WASHINGTON (Army News Service, Sept. 9, 2015) — Exercise Rising Thunder kicks off for the 22nd time today at Yakima Training Center, Washington.
The exercise annually brings Japanese soldiers to the United States to train alongside U.S. Soldiers. This year, the exercise runs Sept. 8-25, and involves about 300 soldiers from the 10th Division of the Japanese Ground Self-Defense Force’s, or JGSDF’s, “Middle Army.”
About 275 U.S. Soldiers will participate in Rising Thunder, including Soldiers from 2-2 Stryker Brigade Combat Team, 7th Infantry Division, who will serve as primary trainers for the exercise. Soldiers from 16th Combat Aviation Brigade will also participate.
Col. Tony Aguto, who serves as the deputy commanding officer for operations of the 7th Infantry Division, will also serve as a senior trainer for Rising Thunder. He said the Rising Thunder event is designed to benefit the JGSDF by providing them access to the large training grounds and support staff offered at Yakima Training Center.
“This is actually their training event,” Aguto said, explaining that the Japanese units come to the United States to make use of the training ranges and training support packages offered by the U.S. Army. “It’s their event, and we support them. We help them build their event to match their training objectives while they are out here. They are the lead, and we support them.”
Exercises, like Rising Thunder, Aguto said, contribute to increased interoperability and partnership between American and Pacific nation armies. The three-week Rising Thunder exercise will strengthen the relationship between the U.S. and Japanese armies, he said.
“From the tactical level it is very important,” he said. “We’ve been building this partnership with the Japanese divisions for a long time. From the operational/strategic level it is very important. It is part of our engagement out to the east, and something we have been doing for quite a long time.”
This year for the first time, he said, the Japanese hope to focus their training on use of their air assets.
“They want to be able to train their helicopters in conjunction with artillery,” he said. “We are conducting aerial gunnery in conjunction with their artillery and their infantry. One of the goals is to do a combined live-fire exercise, where we integrate American and Japanese units in a live-fire event. What is unique about this Rising Thunder is the use of their air assets. We are integrating their aircraft, and our aircraft – the AH-64 Apache – in the training. That’s something we haven’t done to this level before.”
Aguto said the JGSDF will bring Bell AH-1 Cobra aircraft to the exercise, and that there will be challenges to integrating their aircraft with American aircraft. But that type of challenge is exactly what exercises like Rising Thunder are meant to address.
“A lot of it has to do with how we work together, as opposed to the actual technical communications systems,” he said. “We will have our tactical operations centers set up right next to each other and we’ll share liaison officers all the way down to the platoon level to make sure we have some sort of interoperability across the functions, from infantry, to aircraft, to artillery. It’s a challenge to us to do combined live fire with just our own units. When you add in a partnered event, such as this, it’s a great training event, it’s a great exercise, but it adds its own unique challenges.”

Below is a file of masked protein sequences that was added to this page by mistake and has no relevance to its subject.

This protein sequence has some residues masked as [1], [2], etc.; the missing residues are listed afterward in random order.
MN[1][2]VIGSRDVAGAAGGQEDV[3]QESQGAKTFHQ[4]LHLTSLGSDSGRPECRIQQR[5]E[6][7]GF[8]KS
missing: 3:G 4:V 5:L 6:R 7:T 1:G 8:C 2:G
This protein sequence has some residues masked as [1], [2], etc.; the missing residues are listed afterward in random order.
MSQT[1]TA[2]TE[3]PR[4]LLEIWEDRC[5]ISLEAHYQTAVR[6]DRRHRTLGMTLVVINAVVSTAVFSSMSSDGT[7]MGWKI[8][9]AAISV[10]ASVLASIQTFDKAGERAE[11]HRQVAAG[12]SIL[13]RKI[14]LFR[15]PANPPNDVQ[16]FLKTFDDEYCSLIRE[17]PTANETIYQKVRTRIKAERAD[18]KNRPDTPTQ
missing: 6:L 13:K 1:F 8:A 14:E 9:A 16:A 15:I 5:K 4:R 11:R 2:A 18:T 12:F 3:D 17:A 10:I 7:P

During the first two weeks of Rising Thunder, Aguto said, U.S. and Japanese Soldiers will work hand-in-hand on training. There will be platoon live-fire exercises and bilateral heliborne training – which involves mounting and dismounting out of a helicopter in a combat environment. The culminating event this year will be a bi-lateral combined arms live-fire exercise during the last week, he said.
In advance of Rising Thunder, U.S. Soldiers received training regarding how the Japanese army works, as well as some cultural training, Aguto said. During the exercise, there will be plenty of time for U.S. and Japanese Soldiers to get to know each other as well.
“There is a familiarization time here with the Japanese soldiers,” he said. “So when we go through these first couple weeks, just individual – and crew-level training, all that is partnered. And throughout this training, there are a number of social, team-building and athletic events. And at the end, there is a half-marathon we are running with the Japanese.”
Early next year, the 7th Infantry Division will continue strengthening partnerships in the Pacific though participation in a Pacific Pathways exercise, which kicks off in February. During that Pacific Pathways iteration, Soldiers, with the 7th Infantry Division, will travel to Thailand to participate in Cobra Gold, Feb. 9-23; South Korea to participate in Foal Eagle, March 7-17; and the Philippines to participate in Balikatan, April 18-30. Participation in the exercises with armies there will increase interoperability and strengthen relationships in the Pacific.
“We as an Army go out to other armies in the Pacific and do joint/combined exercises with them to really build a global network of armies across the pacific,” Aguto said. “Rising Thunder is just one exercise of many we do out in the Pacific to increase our partnerships, and to increase army-to-army relationships, in case we need them in the future.”